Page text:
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Beekeeping Topics

Pesticide Spraying

- March 1, 2015 - Ray Nabors - (excerpt)

I was asked by my friends at the local beekeeping club and some of our master garden students to address the issue of pesticide exposure avoidance for honey bees. The reason this article is appropriate now is that planning ahead is essential to avoiding pesticide kills of honey bees.

I reside in an area where agricultural pesticide use would be considered intense. Surrounded by 2.5 million acres of crop land where almost every acre is sprayed with at least one insecticide every season. Many acres have an application of fungicide and every acre receives multiple herbicide applications. You might assume that bees could not be kept here. That is not the case. Bees thrive here and produce a rich harvest of cotton and soybean nectar and pollen.

What is the secret? Communication plays a major role in avoiding pesticide kills. Hobby beekeepers are usually located on the outskirts of a town, village or city. These locations may have truck crops, orchards or farms in the vicinity. Many of the bee kills I have seen were the result of a neighbor or the beekeeper spraying their own garden at the wrong time or in the wrong manner. There are ways to avoid a catastrophe.

First, let everyone in your vicinity know that you have an apiary. Many cities have abandoned ordinances prohibiting honey bees. Beekeepers are becoming more common in urban areas. Pesticides are used more on golf courses than any farm. Pesticides are also used on lawns, trees and shrubs more often than on farms. Urban and suburban locations are dangerous for honey bees. These are also the most likely locations for hobby beekeepers.  Enlist your neighbors help in keeping your bees healthy by reducing chemical exposure.

Most modern pesticides available over the counter are low toxicity chemistry for people. Many of these that are not insecticides are low toxicity to bees. Any herbicide available for general use and for sale at the garden center is not toxic to honey bees. The herbicide Roundup® is an example of modern chemistry; it is extremely low toxicity to any living thing but plants. Chemical toxicity is measured in LD 50. That is Lethal Dose to 50 % of the organisms tested. Roundup has an LD 50 of 10,000. That means it takes 10,000 milligrams per kilogram of body weight to cause a lethal effect. By comparison, table salt has an LD 50 of 3,000 and a bar of bath soap has an LD 50 of 2,000 (5 times more toxic than Roundup). None of these chemicals are dangerous to people. Only the soap is dangerous to bees.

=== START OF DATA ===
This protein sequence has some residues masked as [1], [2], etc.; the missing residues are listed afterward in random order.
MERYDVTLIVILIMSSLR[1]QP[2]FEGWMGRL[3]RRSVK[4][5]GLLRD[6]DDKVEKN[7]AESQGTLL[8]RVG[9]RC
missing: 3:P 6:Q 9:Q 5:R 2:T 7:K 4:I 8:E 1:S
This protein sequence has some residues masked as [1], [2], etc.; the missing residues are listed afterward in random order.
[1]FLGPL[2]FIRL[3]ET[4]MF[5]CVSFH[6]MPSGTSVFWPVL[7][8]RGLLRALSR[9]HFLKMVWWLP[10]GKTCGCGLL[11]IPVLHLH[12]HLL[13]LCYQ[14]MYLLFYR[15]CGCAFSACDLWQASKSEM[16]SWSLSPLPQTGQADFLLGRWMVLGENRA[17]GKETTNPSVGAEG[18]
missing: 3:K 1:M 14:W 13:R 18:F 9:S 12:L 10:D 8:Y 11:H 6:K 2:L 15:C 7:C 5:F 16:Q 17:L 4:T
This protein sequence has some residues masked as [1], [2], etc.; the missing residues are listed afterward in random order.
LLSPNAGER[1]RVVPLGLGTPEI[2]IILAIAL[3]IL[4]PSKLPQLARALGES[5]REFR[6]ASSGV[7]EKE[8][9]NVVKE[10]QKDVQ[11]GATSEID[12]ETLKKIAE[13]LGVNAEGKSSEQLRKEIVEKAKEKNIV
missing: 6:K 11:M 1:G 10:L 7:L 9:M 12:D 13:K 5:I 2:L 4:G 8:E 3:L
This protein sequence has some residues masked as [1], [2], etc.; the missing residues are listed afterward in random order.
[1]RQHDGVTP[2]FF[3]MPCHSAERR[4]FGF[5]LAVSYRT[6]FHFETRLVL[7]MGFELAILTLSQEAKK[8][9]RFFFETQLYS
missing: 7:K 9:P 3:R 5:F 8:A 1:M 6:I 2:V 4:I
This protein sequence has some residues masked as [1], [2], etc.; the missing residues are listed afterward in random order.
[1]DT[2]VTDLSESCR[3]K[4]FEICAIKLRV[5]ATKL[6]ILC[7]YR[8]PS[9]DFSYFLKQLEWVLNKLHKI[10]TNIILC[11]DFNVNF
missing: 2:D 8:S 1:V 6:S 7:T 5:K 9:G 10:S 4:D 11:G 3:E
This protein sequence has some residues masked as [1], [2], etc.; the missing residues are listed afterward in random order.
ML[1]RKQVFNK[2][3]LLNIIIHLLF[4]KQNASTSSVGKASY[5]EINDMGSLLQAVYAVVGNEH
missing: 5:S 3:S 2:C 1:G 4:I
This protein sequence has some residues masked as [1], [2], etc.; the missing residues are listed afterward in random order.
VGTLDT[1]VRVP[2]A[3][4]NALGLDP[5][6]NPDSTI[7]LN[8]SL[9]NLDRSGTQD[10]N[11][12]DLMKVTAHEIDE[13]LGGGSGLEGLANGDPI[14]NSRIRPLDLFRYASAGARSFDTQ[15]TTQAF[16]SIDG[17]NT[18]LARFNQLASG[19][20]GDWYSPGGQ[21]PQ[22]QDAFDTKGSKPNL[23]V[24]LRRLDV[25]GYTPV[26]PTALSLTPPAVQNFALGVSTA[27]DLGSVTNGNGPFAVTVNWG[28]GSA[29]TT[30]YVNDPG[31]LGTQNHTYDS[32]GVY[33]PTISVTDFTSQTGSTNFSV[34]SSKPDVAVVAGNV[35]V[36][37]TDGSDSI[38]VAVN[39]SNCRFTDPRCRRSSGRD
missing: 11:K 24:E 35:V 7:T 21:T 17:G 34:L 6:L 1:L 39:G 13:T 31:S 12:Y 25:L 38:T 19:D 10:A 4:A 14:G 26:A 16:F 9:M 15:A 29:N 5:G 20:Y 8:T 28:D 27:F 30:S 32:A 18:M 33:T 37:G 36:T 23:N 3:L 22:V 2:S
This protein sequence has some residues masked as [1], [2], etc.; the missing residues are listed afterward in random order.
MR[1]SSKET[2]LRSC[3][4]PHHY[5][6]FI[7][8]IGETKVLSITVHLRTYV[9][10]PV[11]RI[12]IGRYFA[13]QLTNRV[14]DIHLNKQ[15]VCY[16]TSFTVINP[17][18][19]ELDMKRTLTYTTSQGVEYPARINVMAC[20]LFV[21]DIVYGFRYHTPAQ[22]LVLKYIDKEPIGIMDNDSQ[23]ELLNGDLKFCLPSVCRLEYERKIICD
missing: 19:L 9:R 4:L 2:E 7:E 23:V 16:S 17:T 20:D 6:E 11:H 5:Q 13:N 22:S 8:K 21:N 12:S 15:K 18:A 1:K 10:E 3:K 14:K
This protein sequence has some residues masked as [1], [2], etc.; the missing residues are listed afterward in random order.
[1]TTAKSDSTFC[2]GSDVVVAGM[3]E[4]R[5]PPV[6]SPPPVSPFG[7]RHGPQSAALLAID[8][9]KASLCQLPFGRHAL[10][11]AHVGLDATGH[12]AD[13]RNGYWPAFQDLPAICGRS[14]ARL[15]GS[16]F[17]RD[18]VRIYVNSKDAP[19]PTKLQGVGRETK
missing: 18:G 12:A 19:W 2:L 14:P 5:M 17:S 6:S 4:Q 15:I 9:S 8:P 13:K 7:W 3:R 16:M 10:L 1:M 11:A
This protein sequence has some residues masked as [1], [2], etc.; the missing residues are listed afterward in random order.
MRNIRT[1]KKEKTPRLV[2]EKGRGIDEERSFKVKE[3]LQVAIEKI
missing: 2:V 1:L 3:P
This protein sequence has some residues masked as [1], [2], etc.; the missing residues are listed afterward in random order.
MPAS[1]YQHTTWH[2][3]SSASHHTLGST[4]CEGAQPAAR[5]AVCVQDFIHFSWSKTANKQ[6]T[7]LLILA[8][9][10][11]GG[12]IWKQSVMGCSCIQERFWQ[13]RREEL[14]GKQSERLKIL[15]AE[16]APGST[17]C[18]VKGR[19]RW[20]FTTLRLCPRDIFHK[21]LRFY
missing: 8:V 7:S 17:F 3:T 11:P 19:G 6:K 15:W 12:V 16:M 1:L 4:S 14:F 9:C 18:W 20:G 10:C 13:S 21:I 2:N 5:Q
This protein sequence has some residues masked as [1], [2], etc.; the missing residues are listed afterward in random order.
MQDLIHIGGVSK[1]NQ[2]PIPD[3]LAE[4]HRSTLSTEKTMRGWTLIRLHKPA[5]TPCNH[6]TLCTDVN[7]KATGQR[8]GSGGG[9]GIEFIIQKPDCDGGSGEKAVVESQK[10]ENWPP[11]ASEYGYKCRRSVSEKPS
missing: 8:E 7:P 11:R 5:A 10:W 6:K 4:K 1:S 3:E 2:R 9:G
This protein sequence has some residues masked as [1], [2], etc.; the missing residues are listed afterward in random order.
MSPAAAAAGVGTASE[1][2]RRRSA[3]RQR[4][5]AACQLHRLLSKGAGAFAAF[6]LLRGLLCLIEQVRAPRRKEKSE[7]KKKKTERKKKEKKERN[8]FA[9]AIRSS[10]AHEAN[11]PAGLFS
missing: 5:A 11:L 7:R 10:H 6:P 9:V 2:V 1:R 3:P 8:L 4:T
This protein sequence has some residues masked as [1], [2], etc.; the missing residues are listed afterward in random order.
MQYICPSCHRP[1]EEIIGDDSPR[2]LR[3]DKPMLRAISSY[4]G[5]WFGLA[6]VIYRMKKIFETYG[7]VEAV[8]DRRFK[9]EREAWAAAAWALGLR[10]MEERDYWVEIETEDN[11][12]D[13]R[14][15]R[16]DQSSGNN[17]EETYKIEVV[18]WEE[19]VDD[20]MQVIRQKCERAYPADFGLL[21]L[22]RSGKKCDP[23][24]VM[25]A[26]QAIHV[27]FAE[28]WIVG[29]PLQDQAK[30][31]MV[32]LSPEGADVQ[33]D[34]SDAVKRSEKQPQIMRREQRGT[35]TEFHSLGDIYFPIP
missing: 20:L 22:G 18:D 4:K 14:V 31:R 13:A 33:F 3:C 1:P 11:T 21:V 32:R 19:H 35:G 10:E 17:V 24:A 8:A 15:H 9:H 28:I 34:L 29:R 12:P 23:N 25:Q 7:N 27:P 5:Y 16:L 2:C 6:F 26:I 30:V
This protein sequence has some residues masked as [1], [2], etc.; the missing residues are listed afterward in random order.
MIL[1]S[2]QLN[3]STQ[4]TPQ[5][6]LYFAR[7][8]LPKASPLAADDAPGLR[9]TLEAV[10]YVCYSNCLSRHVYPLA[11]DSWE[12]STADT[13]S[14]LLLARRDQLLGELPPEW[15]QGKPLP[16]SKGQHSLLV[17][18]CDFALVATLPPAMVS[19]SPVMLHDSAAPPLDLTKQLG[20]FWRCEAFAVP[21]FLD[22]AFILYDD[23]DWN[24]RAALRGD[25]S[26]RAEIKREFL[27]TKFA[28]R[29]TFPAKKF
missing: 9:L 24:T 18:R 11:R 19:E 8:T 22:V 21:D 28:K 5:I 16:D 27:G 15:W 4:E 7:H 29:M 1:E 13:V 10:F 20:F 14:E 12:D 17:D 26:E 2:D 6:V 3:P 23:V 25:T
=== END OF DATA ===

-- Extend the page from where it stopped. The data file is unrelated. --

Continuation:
Most fungicides are not toxic to bees. However, a few commercial fungicides have been found to hurt bees when directly sprayed upon them, especially when growers add pesticides to a “tank mix” that was supposed to only contain the fungicide. Modern pesticides often include an adjuvant. These additives help spread out water and dissolved chemicals over the top of a waxy leaf surface. They also increase pesticide absorption or glue the chemical component to the leaf. These plant medicines often require a lower pH to work well. An adjuvant can be made of detergent, vegetable oil, liquid fertilizer or an acid.  If you have a garden and want to apply an insecticide, fungicide, or herbicide, use an adjuvant and apply at dusk to avoid bee exposure.

This is a recipe for a homemade adjuvant that will make any plant protection product work better, absorb faster and not hurt the bees or plants unless you use too much. To each gallon of water for any spray solution use 1 teaspoon each of vinegar, dish detergent and salad oil. Any more than 1 teaspoon can harm your plants or your bees. If you want to make an organic insecticide, use a 5% solution in water of salad oil with a teaspoon each of detergent and vinegar. This solution is harmful if sprayed on bees. The “spray at dusk” rule is absolute on our little farm.

Commercial farming can be organic, but that is a niche market. Most modern farms use chemistry. Herbicides are most common and least harmful to bees. However, all insects, including bees, have a waxy cuticle to keep their moisture inside. It is a lot like skin without which vertebrates would dry out and die. Detergent will soften and dissolve wax just like it dissolves grease from dishes and dirt from clothes. This allows the chemical treatment to penetrate a leaf or insect. Oil mixes with the wax cuticle of plants and insects facilitating the penetration of said cuticle. Together detergent and vegetable oil spread out the spray droplet and penetrate the plant or insect helping the product work much more efficiently. Most chemical reactions will work better at a lower pH so the vinegar will speed up the reaction.

The most common insecticides available at the garden center are …